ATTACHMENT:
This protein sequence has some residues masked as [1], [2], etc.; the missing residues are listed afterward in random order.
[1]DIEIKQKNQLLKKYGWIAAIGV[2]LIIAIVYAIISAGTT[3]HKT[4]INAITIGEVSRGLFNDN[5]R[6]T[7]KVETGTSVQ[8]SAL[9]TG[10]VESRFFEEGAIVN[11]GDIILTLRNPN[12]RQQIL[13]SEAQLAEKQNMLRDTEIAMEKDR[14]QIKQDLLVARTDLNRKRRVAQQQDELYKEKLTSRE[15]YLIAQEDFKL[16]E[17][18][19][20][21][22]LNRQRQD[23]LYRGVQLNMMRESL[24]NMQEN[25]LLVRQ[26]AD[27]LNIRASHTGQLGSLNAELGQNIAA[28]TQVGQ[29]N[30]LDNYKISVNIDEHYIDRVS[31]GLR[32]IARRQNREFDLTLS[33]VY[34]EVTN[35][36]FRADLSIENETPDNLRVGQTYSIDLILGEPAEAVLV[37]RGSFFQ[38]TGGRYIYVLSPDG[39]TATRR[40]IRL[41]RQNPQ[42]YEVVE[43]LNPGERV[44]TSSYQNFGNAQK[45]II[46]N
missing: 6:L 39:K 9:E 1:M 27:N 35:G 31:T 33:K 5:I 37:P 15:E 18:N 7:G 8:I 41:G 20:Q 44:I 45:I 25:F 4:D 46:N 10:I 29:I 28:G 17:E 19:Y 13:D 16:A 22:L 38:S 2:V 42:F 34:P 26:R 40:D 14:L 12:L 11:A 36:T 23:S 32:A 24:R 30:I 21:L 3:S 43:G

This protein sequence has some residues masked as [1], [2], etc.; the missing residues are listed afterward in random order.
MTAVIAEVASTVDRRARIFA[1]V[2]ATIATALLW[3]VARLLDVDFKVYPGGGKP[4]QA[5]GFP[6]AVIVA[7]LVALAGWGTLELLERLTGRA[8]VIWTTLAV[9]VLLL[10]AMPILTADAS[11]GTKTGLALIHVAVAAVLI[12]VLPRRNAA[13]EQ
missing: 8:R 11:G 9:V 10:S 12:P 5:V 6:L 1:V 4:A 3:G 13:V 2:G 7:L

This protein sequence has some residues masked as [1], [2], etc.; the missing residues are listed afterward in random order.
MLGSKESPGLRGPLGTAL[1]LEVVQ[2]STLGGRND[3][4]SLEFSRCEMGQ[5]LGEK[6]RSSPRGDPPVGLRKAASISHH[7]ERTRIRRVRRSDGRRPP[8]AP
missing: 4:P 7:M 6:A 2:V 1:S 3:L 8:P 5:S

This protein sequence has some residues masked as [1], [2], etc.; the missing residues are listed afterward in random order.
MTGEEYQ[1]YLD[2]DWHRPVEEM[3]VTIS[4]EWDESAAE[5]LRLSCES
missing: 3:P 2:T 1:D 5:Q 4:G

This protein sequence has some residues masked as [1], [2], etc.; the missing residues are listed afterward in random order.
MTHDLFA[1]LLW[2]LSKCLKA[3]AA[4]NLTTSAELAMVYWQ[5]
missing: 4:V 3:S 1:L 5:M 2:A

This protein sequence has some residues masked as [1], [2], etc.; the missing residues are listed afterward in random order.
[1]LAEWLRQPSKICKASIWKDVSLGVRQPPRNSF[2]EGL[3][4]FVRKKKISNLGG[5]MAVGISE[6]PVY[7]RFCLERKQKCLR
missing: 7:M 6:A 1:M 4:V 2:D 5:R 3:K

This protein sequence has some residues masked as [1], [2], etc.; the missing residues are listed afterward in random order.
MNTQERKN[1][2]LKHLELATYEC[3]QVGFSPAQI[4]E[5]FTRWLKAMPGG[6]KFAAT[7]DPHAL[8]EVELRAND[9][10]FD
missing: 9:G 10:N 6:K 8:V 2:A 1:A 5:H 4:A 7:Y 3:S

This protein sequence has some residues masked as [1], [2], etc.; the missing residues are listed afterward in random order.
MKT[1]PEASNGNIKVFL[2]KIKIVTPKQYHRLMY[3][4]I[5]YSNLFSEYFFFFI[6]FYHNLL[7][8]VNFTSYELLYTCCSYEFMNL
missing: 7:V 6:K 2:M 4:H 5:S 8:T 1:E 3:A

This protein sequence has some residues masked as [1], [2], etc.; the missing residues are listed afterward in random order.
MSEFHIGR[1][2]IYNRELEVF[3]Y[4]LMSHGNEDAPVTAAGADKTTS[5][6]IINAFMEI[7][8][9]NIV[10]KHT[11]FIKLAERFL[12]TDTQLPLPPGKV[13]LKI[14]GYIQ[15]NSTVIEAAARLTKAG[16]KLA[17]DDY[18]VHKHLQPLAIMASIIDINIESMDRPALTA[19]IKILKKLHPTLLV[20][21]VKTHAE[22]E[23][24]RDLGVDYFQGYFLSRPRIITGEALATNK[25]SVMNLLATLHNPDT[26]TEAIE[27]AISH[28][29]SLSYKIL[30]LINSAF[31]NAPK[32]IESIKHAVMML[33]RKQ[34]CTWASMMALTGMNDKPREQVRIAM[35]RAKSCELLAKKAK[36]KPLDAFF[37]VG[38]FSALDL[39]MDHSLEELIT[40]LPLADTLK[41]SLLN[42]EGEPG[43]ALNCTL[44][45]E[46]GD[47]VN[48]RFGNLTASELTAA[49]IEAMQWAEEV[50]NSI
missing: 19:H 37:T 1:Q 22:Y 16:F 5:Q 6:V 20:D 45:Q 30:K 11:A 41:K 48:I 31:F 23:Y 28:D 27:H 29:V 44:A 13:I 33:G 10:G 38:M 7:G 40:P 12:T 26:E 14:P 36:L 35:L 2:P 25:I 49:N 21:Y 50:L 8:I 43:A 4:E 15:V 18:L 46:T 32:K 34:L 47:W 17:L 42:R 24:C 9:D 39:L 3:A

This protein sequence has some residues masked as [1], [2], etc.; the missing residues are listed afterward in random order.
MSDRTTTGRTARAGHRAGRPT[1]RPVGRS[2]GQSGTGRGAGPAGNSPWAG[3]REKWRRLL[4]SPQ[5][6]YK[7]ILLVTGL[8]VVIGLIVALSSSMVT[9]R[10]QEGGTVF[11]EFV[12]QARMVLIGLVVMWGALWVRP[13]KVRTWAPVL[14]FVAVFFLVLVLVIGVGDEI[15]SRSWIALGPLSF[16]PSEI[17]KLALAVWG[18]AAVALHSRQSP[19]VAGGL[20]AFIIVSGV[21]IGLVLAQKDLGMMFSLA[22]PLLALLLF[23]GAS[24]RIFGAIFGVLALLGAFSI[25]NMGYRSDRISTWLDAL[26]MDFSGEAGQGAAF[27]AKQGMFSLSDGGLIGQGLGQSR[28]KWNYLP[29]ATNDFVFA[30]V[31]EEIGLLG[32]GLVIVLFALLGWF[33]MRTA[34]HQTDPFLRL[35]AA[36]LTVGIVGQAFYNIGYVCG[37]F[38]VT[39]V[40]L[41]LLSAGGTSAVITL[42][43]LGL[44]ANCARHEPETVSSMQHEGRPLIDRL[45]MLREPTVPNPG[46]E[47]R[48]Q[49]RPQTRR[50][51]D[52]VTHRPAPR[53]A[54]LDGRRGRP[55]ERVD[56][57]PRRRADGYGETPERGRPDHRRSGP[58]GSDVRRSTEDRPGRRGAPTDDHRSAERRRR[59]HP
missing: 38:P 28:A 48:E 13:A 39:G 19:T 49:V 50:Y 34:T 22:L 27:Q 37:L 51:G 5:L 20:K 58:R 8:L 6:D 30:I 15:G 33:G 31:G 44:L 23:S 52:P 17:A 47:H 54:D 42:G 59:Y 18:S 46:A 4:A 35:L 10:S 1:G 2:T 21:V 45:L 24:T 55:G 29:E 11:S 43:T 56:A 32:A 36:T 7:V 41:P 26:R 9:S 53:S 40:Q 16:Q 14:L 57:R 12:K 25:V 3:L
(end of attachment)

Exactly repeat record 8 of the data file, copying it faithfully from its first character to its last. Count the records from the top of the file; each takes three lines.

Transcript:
This protein sequence has some residues masked as [1], [2], etc.; the missing residues are listed afterward in random order.
MKT[1]PEASNGNIKVFL[2]KIKIVTPKQYHRLMY[3][4]I[5]YSNLFSEYFFFFI[6]FYHNLL[7][8]VNFTSYELLYTCCSYEFMNL
missing: 7:V 6:K 2:M 4:H 5:S 8:T 1:E 3:A